It’s here! Another installment of our How People Work Around the World series and today we’re finding out how to work and play Scandi style in Sweden.
North Americans are taking fewer and fewer days off. The United States is one of the few countries around the world that does not guarantee paid time off.
While we have a side hustle series here too and I’m all about working and contributing to our families, society, and the world, overworking has ill effects on health and can actually make us less productive.
It can greatly hamper your creativity too.
A growing body of scientific evidence explains what many of us have learned from unpleasant experience: Push yourself through too many hours or days of work and your brain starts to push back. Ideas that once flowed easily dry up, and tasks that you should be able to perform quickly become excruciatingly difficult.Minda Zetlin, Inc.
Don’t Forget There are always Pros and Cons
Every country has its pros and cons and any regular traveler and expat will tell you that no place is perfect.
I’ve learned, as an expat, that some things that sound great on the outside have other consequences. For instance, countries that offer free education, even through college, typically have really high taxes. You always want to do real research to get the down-low. Still, Sweden comes up often as one of the top countries with the best work-life balance so maybe we can all learn a thing or two.
Johnny Warström, CEO and co-founder of Mentimeter a Swedish-based interactive presentation platform, says it is about trust and valuing quality over quantity.
Johnny Warstrom, Mentimeter
In Scandinavia there is a sense of trust between employees and employers, in which employees are trusted to do their job, and go home when they are done, this is somewhat removing issues around presenteeism. Longer hours don’t necessarily equate to increased output.
Burnout is fast becoming a serious issue in the workplace* because not enough employers are creating a culture that celebrates a healthy work-life balance. Placing value on hours ‘seen’ working – which includes being reachable out of office hours by phone or email – corrodes business growth.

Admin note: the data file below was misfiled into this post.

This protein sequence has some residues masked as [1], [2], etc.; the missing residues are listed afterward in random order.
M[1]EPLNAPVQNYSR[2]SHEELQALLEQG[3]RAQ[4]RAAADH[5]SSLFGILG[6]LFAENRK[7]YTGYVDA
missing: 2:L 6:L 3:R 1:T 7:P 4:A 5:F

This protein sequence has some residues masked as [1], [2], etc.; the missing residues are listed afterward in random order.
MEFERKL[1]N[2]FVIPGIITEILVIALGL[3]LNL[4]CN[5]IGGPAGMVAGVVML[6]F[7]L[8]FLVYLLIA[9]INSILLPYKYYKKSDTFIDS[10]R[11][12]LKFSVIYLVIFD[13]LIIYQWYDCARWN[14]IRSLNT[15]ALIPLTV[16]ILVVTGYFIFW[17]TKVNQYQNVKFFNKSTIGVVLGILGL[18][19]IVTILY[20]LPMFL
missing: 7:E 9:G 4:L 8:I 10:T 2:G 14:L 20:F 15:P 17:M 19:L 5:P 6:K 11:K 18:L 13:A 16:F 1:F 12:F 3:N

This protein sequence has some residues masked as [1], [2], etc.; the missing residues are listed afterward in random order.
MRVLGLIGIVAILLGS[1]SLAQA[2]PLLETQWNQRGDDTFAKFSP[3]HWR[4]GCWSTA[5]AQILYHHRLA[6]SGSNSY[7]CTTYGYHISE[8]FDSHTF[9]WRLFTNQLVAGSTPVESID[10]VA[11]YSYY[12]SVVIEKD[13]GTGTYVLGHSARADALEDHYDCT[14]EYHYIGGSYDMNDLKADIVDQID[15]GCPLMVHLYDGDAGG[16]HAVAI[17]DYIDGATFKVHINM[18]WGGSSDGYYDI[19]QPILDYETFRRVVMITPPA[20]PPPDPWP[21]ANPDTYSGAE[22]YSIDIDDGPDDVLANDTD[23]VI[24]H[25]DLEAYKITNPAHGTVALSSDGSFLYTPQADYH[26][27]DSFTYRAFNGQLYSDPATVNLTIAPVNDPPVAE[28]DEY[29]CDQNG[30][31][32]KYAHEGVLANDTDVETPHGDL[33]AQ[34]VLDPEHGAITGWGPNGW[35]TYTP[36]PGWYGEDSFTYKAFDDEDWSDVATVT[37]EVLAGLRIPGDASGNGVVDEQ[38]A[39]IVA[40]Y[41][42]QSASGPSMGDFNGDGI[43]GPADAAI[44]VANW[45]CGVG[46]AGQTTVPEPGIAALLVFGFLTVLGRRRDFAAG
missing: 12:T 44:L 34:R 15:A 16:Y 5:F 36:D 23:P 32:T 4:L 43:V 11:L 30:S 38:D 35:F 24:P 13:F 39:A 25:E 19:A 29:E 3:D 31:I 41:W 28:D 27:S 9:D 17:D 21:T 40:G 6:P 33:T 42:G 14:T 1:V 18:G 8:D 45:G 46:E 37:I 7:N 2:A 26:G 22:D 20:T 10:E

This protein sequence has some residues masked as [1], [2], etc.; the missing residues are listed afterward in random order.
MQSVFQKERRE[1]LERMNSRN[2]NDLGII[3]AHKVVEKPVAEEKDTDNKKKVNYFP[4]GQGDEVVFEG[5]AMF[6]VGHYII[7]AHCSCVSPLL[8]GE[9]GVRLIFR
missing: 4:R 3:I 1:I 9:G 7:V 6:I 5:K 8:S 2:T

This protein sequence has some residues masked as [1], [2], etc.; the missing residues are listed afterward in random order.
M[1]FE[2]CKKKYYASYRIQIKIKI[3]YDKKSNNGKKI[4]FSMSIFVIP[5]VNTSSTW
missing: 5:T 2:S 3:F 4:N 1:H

At Mentimeter, we value quality over quantity, encouraging employees to leave on time to enjoy their life outside the office. I’ve found that leading with example works best. For example, if I send my team emails late in the evenings, it’s easy for them to assume I expect the same from them. Instead, we want to empower employees to make healthy and honest choices about how they fulfil their responsibilities at work.
In addition, Swedish companies often practice a horizontal company culture and are encouraging employees to become their own boss and taking initiatives, which creates a more collaborative environment. Also, companies often emphasis the importance of teamwork and collaborative work. For example, each year we take the entire team on a one-month relocation, the change of scenery is a breath of fresh air, and can definitely be felt in the team’s engagement – most significantly in how they collaborate across different teams.
We can see the value of shared experiences having a direct impact on business results. From every retreat, I see how we come back a more efficient team with numerous innovative ideas that wouldn’t come up in a normal week at the office. Living together in a new city, as a team, nurtures a positive company culture that sees employees both trust and have confidence in each other. Through shared experiences, our social bonds with colleagues improve and our working relationship.